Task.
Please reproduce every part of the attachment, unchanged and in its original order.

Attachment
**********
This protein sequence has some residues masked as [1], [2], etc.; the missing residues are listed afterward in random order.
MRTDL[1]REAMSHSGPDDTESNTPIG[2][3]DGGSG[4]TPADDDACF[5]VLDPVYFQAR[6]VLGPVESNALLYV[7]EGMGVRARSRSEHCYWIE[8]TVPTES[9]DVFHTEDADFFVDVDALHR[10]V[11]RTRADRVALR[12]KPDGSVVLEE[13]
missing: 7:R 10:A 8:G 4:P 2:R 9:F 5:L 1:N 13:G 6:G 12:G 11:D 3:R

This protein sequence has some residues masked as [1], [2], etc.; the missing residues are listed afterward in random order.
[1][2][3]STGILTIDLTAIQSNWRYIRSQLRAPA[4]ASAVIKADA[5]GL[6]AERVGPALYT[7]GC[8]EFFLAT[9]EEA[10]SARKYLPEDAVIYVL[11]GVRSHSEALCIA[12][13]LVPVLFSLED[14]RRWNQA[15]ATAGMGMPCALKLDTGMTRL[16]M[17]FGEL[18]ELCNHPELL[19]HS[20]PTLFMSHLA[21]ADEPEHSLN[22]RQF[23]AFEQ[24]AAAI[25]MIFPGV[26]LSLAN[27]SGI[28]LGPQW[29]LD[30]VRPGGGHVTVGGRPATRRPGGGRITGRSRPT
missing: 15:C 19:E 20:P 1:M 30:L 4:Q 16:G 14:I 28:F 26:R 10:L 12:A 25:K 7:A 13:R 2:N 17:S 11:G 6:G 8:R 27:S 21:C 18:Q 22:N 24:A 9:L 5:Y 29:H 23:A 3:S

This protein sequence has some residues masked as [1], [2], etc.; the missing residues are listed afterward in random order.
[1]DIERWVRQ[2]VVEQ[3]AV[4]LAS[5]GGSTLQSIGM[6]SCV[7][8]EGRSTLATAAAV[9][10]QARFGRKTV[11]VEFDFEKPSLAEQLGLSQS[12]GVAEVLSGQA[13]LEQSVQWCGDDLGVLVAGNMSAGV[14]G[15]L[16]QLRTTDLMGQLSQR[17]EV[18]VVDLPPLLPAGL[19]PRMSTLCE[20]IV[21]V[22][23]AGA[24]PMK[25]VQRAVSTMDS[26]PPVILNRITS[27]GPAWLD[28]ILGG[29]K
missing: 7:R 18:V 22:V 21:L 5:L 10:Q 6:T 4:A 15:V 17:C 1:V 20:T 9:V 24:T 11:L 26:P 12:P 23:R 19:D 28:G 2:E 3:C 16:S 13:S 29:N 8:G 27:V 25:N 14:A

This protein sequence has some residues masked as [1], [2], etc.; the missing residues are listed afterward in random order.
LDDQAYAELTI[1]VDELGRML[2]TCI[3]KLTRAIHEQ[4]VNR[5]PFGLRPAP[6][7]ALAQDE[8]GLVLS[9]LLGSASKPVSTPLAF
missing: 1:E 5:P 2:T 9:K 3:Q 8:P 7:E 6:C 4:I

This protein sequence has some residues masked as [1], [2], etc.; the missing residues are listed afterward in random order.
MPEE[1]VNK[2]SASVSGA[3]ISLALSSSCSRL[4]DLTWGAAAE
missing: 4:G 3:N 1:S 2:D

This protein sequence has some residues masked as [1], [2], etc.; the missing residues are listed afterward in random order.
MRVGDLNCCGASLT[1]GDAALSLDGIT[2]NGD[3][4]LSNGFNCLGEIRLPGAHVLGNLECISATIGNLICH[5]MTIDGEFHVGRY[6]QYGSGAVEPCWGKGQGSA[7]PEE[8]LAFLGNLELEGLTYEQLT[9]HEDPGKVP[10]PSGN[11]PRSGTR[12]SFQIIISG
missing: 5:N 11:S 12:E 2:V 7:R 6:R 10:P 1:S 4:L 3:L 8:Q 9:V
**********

This protein sequence has some residues masked as [1], [2], etc.; the missing residues are listed afterward in random order.
MRTDL[1]REAMSHSGPDDTESNTPIG[2][3]DGGSG[4]TPADDDACF[5]VLDPVYFQAR[6]VLGPVESNALLYV[7]EGMGVRARSRSEHCYWIE[8]TVPTES[9]DVFHTEDADFFVDVDALHR[10]V[11]RTRADRVALR[12]KPDGSVVLEE[13]
missing: 7:R 10:A 8:G 4:P 2:R 9:F 5:L 1:N 13:G 6:G 12:G 11:D 3:R

This protein sequence has some residues masked as [1], [2], etc.; the missing residues are listed afterward in random order.
[1][2][3]STGILTIDLTAIQSNWRYIRSQLRAPA[4]ASAVIKADA[5]GL[6]AERVGPALYT[7]GC[8]EFFLAT[9]EEA[10]SARKYLPEDAVIYVL[11]GVRSHSEALCIA[12][13]LVPVLFSLED[14]RRWNQA[15]ATAGMGMPCALKLDTGMTRL[16]M[17]FGEL[18]ELCNHPELL[19]HS[20]PTLFMSHLA[21]ADEPEHSLN[22]RQF[23]AFEQ[24]AAAI[25]MIFPGV[26]LSLAN[27]SGI[28]LGPQW[29]LD[30]VRPGGGHVTVGGRPATRRPGGGRITGRSRPT
missing: 15:C 19:E 20:P 1:M 30:L 4:Q 16:G 14:I 28:F 26:R 10:L 12:A 25:K 7:A 13:R 2:N 17:S 11:G 6:G 8:R 27:S 21:C 18:Q 22:N 24:A 9:L 5:Y 29:H 23:A 3:S

This protein sequence has some residues masked as [1], [2], etc.; the missing residues are listed afterward in random order.
[1]DIERWVRQ[2]VVEQ[3]AV[4]LAS[5]GGSTLQSIGM[6]SCV[7][8]EGRSTLATAAAV[9][10]QARFGRKTV[11]VEFDFEKPSLAEQLGLSQS[12]GVAEVLSGQA[13]LEQSVQWCGDDLGVLVAGNMSAGV[14]G[15]L[16]QLRTTDLMGQLSQR[17]EV[18]VVDLPPLLPAGL[19]PRMSTLCE[20]IV[21]V[22][23]AGA[24]PMK[25]VQRAVSTMDS[26]PPVILNRITS[27]GPAWLD[28]ILGG[29]K
missing: 7:R 18:V 22:V 21:L 5:L 10:Q 6:T 4:A 15:V 17:C 1:V 20:T 9:V 24:T 11:L 26:P 12:P 23:R 19:D 28:G 2:E 3:C 16:S 13:S 29:N 8:G 27:V 25:N 14:A

This protein sequence has some residues masked as [1], [2], etc.; the missing residues are listed afterward in random order.
LDDQAYAELTI[1]VDELGRML[2]TCI[3]KLTRAIHEQ[4]VNR[5]PFGLRPAP[6][7]ALAQDE[8]GLVLS[9]LLGSASKPVSTPLAF
missing: 1:E 5:P 2:T 9:K 3:Q 8:P 7:E 6:C 4:I

This protein sequence has some residues masked as [1], [2], etc.; the missing residues are listed afterward in random order.
MPEE[1]VNK[2]SASVSGA[3]ISLALSSSCSRL[4]DLTWGAAAE
missing: 4:G 3:N 1:S 2:D

This protein sequence has some residues masked as [1], [2], etc.; the missing residues are listed afterward in random order.
MRVGDLNCCGASLT[1]GDAALSLDGIT[2]NGD[3][4]LSNGFNCLGEIRLPGAHVLGNLECISATIGNLICH[5]MTIDGEFHVGRY[6]QYGSGAVEPCWGKGQGSA[7]PEE[8]LAFLGNLELEGLTYEQLT[9]HEDPGKVP[10]PSGN[11]PRSGTR[12]SFQIIISG
missing: 5:N 11:S 12:E 2:V 7:R 6:R 10:P 1:S 4:L 3:L 8:Q 9:V